The toxins cannot be removed through cooking or freezing, and there is no medical antidote, officials warn.
Prior to the Unalaska death, there were four other paralytic shellfish poisoning deaths in Alaska between 1994 and 2010 and there were 117 cases reported between 1993 and 2014, according to the department’s epidemiology section.
Problems with algal toxins are not new in Alaska or the Pacific Northwest. Blooms have occasionally shut down shellfish harvests, and the toxins have been memorialized in Alaska history. A site in southeast Alaska was named Poison Cove after toxin-laden mussels harvested there killed about 150 people in 1799.
But as Alaska waters have warmed, blooms of toxin-producing algae have become more frequent and have spread north, making them a threat to Arctic marine environments.
Last year, scientists documented dense toxin-producing algal blooms in the Chukchi Sea north of Utqiagvik, the northernmost U.S. community. The scientists also discovered, for the first time on record, dangerous levels of toxins in clams from the Bering Strait region and the Chukchi Sea. The clams, extracted by researchers from the seafloor off the coast, had levels of saxitoxin above the limit for safe consumption by people.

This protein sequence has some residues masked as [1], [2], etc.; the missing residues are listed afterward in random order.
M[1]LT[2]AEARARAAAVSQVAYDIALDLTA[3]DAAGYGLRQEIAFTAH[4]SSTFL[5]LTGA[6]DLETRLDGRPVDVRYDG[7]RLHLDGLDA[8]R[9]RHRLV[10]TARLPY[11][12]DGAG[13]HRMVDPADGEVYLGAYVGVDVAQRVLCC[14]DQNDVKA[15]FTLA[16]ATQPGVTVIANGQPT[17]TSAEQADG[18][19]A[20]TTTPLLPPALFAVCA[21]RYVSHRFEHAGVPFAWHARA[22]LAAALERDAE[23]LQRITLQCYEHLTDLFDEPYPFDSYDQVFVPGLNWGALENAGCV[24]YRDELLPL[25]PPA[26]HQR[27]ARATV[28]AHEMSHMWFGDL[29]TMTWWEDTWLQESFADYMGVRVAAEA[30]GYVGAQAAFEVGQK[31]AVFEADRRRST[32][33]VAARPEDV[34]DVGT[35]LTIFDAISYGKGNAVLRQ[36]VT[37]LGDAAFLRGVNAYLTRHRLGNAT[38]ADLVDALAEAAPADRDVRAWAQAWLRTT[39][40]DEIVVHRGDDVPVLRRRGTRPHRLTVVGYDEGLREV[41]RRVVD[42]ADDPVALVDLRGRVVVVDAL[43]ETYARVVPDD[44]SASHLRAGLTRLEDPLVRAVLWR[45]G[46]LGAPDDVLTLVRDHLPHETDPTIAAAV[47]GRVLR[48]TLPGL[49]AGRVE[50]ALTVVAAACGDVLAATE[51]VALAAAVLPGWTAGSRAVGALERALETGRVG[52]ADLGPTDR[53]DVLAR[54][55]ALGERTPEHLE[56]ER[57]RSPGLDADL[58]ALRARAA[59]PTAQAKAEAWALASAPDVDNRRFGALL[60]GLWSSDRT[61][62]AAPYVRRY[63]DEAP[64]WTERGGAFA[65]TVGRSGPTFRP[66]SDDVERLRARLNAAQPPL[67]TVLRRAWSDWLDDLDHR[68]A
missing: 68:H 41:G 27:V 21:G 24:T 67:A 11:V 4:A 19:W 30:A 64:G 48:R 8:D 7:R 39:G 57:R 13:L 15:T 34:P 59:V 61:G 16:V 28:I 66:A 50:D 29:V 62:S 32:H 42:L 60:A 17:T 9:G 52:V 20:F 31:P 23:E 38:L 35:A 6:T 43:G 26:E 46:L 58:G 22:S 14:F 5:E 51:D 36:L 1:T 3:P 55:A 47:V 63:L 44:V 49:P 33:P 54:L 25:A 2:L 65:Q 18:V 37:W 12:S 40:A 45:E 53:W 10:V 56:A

Traces of algal toxins have been discovered in marine mammals in all waters off Alaska, including the Arctic Ocean. In one case, a walrus found on the Bering Strait island of Little Diomede had levels of saxitoxin in its intestinal contents that were above the limit for human consumption.
Algal toxins are being considered as a possible contributor to successive die-offs of birds and marine mammals that have been recorded over the past several years.
Those die-offs appear to be continuing.
At Unalaska, Good said, a fisherman found about 30 dead puffins in an area thick with sand lance, a type of fish well-known for accumulating algal toxins. Good said she has sent one of the dead birds to the U.S. Geological Survey’s National Wildlife Health Center laboratory in Wisconsin.
There have also been local discoveries of dead sea otters and one dead sea lion, she said. Causes of their demise remain unknown.
In the Bering Strait region, about 30 dead horned puffins and murres were found along a stretch of beach in the Nome region, and other dead seabirds were found near Savoonga, one of the villages on St. Lawrence Island, said Kathy Kuletz of the U.S. Fish and Wildlife Service.
Birds sampled to date have been emaciated, with no signs of avian disease, Kuletz said by email. Tissue samples will be tested for harmful algal toxins, she said.
“As of this date, it is a series of relatively small die offs (near as we can tell), but certainly of concern and folks are keeping an eye out, locally, for more,” she said by email.
Monitoring this year has been difficult because research cruises were canceled, as were the normal annual surveys of bird colonies in the far-flung Alaska Maritime National Wildlife Refuge, she said.